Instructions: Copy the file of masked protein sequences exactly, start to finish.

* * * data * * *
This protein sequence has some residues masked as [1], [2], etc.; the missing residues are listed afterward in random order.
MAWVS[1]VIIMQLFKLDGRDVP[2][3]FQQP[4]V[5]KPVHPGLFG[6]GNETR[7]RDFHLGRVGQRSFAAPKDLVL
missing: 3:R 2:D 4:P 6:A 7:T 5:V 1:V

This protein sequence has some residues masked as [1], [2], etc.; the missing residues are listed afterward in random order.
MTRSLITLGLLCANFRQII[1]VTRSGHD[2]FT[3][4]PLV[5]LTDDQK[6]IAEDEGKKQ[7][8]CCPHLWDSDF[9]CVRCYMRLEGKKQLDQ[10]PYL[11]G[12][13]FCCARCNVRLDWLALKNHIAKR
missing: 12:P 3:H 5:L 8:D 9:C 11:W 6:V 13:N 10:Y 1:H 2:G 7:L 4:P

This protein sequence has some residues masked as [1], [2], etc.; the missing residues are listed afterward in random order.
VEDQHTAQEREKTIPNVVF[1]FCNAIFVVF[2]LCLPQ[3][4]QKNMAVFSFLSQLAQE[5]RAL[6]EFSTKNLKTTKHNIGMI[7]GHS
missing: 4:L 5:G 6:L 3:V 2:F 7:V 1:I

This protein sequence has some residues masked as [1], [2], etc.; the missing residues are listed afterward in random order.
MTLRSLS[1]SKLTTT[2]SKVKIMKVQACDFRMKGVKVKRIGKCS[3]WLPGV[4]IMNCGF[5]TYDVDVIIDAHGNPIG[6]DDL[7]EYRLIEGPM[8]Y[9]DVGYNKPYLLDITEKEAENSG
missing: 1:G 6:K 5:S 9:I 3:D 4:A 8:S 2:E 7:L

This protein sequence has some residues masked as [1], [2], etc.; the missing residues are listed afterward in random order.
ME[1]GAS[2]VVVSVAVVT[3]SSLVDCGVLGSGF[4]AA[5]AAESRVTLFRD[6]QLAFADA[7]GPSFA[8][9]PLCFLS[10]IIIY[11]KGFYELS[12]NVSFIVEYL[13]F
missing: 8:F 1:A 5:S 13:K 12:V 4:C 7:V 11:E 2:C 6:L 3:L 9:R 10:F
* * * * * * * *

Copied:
This protein sequence has some residues masked as [1], [2], etc.; the missing residues are listed afterward in random order.
MAWVS[1]VIIMQLFKLDGRDVP[2][3]FQQP[4]V[5]KPVHPGLFG[6]GNETR[7]RDFHLGRVGQRSFAAPKDLVL
missing: 3:R 2:D 4:P 6:A 7:T 5:V 1:V

This protein sequence has some residues masked as [1], [2], etc.; the missing residues are listed afterward in random order.
MTRSLITLGLLCANFRQII[1]VTRSGHD[2]FT[3][4]PLV[5]LTDDQK[6]IAEDEGKKQ[7][8]CCPHLWDSDF[9]CVRCYMRLEGKKQLDQ[10]PYL[11]G[12][13]FCCARCNVRLDWLALKNHIAKR
missing: 12:P 3:H 5:L 8:D 9:C 11:W 6:V 13:N 10:Y 1:H 2:G 7:L 4:P

This protein sequence has some residues masked as [1], [2], etc.; the missing residues are listed afterward in random order.
VEDQHTAQEREKTIPNVVF[1]FCNAIFVVF[2]LCLPQ[3][4]QKNMAVFSFLSQLAQE[5]RAL[6]EFSTKNLKTTKHNIGMI[7]GHS
missing: 4:L 5:G 6:L 3:V 2:F 7:V 1:I

This protein sequence has some residues masked as [1], [2], etc.; the missing residues are listed afterward in random order.
MTLRSLS[1]SKLTTT[2]SKVKIMKVQACDFRMKGVKVKRIGKCS[3]WLPGV[4]IMNCGF[5]TYDVDVIIDAHGNPIG[6]DDL[7]EYRLIEGPM[8]Y[9]DVGYNKPYLLDITEKEAENSG
missing: 1:G 6:K 5:S 9:I 3:D 4:A 8:S 2:E 7:L

This protein sequence has some residues masked as [1], [2], etc.; the missing residues are listed afterward in random order.
ME[1]GAS[2]VVVSVAVVT[3]SSLVDCGVLGSGF[4]AA[5]AAESRVTLFRD[6]QLAFADA[7]GPSFA[8][9]PLCFLS[10]IIIY[11]KGFYELS[12]NVSFIVEYL[13]F
missing: 8:F 1:A 5:S 13:K 12:V 4:C 7:V 11:E 2:C 6:L 3:L 9:R 10:F